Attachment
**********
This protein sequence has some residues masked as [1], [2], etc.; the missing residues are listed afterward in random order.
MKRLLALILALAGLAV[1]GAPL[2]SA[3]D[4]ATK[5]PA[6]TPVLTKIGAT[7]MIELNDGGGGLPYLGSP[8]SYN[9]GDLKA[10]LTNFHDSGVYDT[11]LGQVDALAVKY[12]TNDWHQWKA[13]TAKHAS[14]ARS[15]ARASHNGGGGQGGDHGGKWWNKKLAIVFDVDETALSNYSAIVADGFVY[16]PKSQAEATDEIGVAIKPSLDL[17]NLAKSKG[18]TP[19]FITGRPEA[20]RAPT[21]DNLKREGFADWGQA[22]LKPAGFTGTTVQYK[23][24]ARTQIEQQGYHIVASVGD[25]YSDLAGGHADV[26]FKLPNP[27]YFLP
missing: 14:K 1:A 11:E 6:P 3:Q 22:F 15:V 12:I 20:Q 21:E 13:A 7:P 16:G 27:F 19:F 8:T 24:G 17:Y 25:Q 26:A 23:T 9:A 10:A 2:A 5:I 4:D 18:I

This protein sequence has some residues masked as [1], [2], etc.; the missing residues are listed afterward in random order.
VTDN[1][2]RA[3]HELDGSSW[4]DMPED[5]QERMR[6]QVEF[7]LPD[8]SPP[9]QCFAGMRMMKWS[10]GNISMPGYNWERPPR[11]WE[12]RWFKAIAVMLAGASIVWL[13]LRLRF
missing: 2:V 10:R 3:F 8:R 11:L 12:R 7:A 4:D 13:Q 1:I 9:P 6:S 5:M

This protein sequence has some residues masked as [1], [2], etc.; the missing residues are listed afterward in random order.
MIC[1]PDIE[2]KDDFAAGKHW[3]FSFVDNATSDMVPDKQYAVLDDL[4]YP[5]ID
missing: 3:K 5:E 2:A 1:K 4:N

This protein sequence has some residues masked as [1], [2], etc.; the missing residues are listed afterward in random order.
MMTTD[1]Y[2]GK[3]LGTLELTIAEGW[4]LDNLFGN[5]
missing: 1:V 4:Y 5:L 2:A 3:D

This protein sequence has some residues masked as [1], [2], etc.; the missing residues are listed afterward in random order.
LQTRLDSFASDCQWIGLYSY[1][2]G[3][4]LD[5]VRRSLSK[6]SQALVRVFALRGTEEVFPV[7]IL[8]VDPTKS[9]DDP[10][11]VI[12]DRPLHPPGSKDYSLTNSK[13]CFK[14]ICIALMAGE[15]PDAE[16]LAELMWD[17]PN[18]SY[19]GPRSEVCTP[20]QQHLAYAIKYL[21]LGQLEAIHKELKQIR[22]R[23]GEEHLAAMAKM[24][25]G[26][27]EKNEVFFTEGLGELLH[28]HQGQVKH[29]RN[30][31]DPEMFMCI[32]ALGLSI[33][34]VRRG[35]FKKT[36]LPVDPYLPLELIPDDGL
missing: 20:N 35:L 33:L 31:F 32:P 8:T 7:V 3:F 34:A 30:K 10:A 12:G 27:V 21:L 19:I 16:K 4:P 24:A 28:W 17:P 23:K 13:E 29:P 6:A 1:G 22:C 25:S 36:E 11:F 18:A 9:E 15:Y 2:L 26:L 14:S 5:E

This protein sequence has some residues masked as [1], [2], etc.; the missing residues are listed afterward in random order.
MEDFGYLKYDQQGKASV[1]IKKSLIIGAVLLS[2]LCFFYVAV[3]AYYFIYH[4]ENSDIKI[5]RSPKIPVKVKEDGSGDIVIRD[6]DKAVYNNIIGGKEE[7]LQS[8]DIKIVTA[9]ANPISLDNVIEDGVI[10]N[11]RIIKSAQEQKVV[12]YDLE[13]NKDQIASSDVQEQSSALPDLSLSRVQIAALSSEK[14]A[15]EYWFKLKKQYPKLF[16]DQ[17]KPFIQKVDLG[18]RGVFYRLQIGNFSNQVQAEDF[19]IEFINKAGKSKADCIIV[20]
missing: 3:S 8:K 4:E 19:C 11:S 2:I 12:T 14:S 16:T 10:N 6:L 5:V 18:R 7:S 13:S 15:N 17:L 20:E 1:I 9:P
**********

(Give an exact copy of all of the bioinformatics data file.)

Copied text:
This protein sequence has some residues masked as [1], [2], etc.; the missing residues are listed afterward in random order.
MKRLLALILALAGLAV[1]GAPL[2]SA[3]D[4]ATK[5]PA[6]TPVLTKIGAT[7]MIELNDGGGGLPYLGSP[8]SYN[9]GDLKA[10]LTNFHDSGVYDT[11]LGQVDALAVKY[12]TNDWHQWKA[13]TAKHAS[14]ARS[15]ARASHNGGGGQGGDHGGKWWNKKLAIVFDVDETALSNYSAIVADGFVY[16]PKSQAEATDEIGVAIKPSLDL[17]NLAKSKG[18]TP[19]FITGRPEA[20]RAPT[21]DNLKREGFADWGQA[22]LKPAGFTGTTVQYK[23][24]ARTQIEQQGYHIVASVGD[25]YSDLAGGHADV[26]FKLPNP[27]YFLP
missing: 14:K 1:A 11:E 6:P 3:Q 22:F 15:V 12:I 20:Q 21:E 13:A 7:P 16:G 27:F 19:F 8:T 24:G 17:Y 25:Q 26:A 23:T 9:A 10:A 2:A 5:I 4:D 18:I

This protein sequence has some residues masked as [1], [2], etc.; the missing residues are listed afterward in random order.
VTDN[1][2]RA[3]HELDGSSW[4]DMPED[5]QERMR[6]QVEF[7]LPD[8]SPP[9]QCFAGMRMMKWS[10]GNISMPGYNWERPPR[11]WE[12]RWFKAIAVMLAGASIVWL[13]LRLRF
missing: 2:V 10:R 3:F 8:R 11:L 12:R 7:A 4:D 13:Q 1:I 9:P 6:S 5:M

This protein sequence has some residues masked as [1], [2], etc.; the missing residues are listed afterward in random order.
MIC[1]PDIE[2]KDDFAAGKHW[3]FSFVDNATSDMVPDKQYAVLDDL[4]YP[5]ID
missing: 3:K 5:E 2:A 1:K 4:N

This protein sequence has some residues masked as [1], [2], etc.; the missing residues are listed afterward in random order.
MMTTD[1]Y[2]GK[3]LGTLELTIAEGW[4]LDNLFGN[5]
missing: 1:V 4:Y 5:L 2:A 3:D

This protein sequence has some residues masked as [1], [2], etc.; the missing residues are listed afterward in random order.
LQTRLDSFASDCQWIGLYSY[1][2]G[3][4]LD[5]VRRSLSK[6]SQALVRVFALRGTEEVFPV[7]IL[8]VDPTKS[9]DDP[10][11]VI[12]DRPLHPPGSKDYSLTNSK[13]CFK[14]ICIALMAGE[15]PDAE[16]LAELMWD[17]PN[18]SY[19]GPRSEVCTP[20]QQHLAYAIKYL[21]LGQLEAIHKELKQIR[22]R[23]GEEHLAAMAKM[24][25]G[26][27]EKNEVFFTEGLGELLH[28]HQGQVKH[29]RN[30][31]DPEMFMCI[32]ALGLSI[33][34]VRRG[35]FKKT[36]LPVDPYLPLELIPDDGL
missing: 20:N 35:L 33:L 31:F 32:P 8:T 7:V 3:F 34:A 30:K 10:A 12:G 27:V 21:L 19:I 16:K 4:P 24:A 28:W 17:P 23:K 13:E 29:P 6:A 1:G 22:C 25:S 36:E 11:F 18:A 9:E 15:Y 2:L 26:L 14:S 5:E

This protein sequence has some residues masked as [1], [2], etc.; the missing residues are listed afterward in random order.
MEDFGYLKYDQQGKASV[1]IKKSLIIGAVLLS[2]LCFFYVAV[3]AYYFIYH[4]ENSDIKI[5]RSPKIPVKVKEDGSGDIVIRD[6]DKAVYNNIIGGKEE[7]LQS[8]DIKIVTA[9]ANPISLDNVIEDGVI[10]N[11]RIIKSAQEQKVV[12]YDLE[13]NKDQIASSDVQEQSSALPDLSLSRVQIAALSSEK[14]A[15]EYWFKLKKQYPKLF[16]DQ[17]KPFIQKVDLG[18]RGVFYRLQIGNFSNQVQAEDF[19]IEFINKAGKSKADCIIV[20]
missing: 3:S 8:K 4:E 19:C 11:S 2:I 12:T 14:S 16:T 10:N 6:L 5:V 18:R 7:S 13:S 15:N 17:L 20:E 1:I 9:P